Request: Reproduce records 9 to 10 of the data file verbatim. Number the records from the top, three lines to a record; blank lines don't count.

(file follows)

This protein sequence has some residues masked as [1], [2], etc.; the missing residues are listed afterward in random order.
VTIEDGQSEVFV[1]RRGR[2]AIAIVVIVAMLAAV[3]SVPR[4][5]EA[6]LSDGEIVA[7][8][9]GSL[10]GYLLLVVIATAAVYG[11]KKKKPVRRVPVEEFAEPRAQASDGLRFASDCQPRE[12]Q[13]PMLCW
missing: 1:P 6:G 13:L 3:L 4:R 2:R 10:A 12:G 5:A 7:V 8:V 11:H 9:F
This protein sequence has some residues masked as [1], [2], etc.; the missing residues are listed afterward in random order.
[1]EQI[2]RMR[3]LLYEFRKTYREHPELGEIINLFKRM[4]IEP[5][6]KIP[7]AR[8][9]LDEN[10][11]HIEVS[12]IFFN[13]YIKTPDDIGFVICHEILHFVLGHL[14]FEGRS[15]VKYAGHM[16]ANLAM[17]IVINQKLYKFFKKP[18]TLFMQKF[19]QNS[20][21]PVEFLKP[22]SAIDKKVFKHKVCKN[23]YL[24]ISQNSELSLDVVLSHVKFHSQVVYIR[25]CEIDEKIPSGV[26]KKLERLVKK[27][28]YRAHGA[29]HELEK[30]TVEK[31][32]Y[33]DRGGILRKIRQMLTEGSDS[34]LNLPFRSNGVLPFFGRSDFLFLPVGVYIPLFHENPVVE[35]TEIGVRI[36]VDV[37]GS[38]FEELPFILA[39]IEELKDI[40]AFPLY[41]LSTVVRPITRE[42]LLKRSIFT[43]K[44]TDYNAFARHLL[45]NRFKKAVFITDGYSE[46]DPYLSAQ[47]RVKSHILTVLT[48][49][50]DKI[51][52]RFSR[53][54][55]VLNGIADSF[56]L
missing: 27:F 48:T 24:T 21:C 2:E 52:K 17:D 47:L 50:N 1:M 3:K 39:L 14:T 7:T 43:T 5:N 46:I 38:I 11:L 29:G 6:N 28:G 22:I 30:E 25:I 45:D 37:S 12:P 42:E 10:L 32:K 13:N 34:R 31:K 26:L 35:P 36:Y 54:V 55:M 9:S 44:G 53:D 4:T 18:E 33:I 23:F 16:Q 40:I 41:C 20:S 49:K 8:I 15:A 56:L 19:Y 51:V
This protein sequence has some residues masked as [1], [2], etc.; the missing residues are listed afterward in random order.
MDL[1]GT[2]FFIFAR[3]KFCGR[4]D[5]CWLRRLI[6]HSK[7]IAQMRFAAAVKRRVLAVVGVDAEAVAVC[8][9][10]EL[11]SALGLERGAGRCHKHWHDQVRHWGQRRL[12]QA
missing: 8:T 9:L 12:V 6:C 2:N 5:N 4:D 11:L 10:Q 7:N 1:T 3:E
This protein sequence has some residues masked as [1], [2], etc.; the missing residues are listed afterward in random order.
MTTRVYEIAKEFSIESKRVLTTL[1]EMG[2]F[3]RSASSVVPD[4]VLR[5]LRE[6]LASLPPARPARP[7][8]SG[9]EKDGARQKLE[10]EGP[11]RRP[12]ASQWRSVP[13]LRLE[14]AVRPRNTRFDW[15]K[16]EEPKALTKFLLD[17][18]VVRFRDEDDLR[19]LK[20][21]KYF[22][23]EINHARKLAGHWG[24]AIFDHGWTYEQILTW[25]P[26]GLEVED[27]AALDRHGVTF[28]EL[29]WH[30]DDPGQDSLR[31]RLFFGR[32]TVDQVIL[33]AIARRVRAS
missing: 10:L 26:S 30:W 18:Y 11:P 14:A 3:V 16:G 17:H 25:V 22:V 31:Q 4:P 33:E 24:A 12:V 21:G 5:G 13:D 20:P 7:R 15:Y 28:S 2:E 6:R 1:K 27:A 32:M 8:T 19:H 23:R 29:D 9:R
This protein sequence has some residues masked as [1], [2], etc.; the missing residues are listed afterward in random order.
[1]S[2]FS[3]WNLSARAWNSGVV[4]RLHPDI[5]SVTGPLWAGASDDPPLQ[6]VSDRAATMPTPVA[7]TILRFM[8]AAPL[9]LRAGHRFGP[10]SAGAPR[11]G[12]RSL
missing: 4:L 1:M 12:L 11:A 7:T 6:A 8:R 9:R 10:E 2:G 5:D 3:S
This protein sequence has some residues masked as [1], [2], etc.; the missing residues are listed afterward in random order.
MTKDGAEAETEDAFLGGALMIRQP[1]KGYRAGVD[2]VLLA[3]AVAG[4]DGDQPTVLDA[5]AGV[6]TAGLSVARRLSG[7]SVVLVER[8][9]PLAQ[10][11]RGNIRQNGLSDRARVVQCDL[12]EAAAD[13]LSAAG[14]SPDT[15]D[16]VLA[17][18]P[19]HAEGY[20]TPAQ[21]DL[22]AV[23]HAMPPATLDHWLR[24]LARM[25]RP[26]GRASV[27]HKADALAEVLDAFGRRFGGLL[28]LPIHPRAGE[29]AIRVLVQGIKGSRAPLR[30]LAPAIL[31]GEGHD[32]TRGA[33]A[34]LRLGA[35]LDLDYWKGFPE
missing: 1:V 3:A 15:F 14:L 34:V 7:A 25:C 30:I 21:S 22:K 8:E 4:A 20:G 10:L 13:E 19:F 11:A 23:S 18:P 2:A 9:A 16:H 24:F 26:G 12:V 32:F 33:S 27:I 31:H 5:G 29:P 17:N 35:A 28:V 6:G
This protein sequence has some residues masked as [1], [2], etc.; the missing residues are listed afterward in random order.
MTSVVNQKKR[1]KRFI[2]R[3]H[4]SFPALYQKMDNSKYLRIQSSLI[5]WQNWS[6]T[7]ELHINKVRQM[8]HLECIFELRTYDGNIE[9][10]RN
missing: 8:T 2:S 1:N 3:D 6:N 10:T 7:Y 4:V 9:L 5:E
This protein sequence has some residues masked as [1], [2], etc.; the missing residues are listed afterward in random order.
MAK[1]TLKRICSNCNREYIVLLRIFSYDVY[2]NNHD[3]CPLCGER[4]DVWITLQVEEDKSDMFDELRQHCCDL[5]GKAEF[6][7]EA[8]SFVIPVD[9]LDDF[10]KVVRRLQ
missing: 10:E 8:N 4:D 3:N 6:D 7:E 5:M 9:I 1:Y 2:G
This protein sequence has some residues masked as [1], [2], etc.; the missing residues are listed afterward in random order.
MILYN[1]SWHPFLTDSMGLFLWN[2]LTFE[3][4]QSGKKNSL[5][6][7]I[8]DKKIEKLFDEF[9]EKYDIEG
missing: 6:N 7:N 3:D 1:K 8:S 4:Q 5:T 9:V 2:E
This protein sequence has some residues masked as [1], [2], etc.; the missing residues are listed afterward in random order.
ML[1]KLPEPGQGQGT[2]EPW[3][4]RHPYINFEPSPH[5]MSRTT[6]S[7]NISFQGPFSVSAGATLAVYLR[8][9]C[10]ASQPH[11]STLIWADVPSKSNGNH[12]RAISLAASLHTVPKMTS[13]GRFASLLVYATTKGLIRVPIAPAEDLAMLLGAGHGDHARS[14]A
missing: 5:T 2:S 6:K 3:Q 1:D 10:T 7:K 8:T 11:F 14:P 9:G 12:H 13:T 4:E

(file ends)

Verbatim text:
This protein sequence has some residues masked as [1], [2], etc.; the missing residues are listed afterward in random order.
MILYN[1]SWHPFLTDSMGLFLWN[2]LTFE[3][4]QSGKKNSL[5][6][7]I[8]DKKIEKLFDEF[9]EKYDIEG
missing: 6:N 7:N 3:D 1:K 8:S 4:Q 5:T 9:V 2:E
This protein sequence has some residues masked as [1], [2], etc.; the missing residues are listed afterward in random order.
ML[1]KLPEPGQGQGT[2]EPW[3][4]RHPYINFEPSPH[5]MSRTT[6]S[7]NISFQGPFSVSAGATLAVYLR[8][9]C[10]ASQPH[11]STLIWADVPSKSNGNH[12]RAISLAASLHTVPKMTS[13]GRFASLLVYATTKGLIRVPIAPAEDLAMLLGAGHGDHARS[14]A
missing: 5:T 2:S 6:K 3:Q 1:D 10:T 7:K 8:T 11:F 14:P 9:G 12:H 13:T 4:E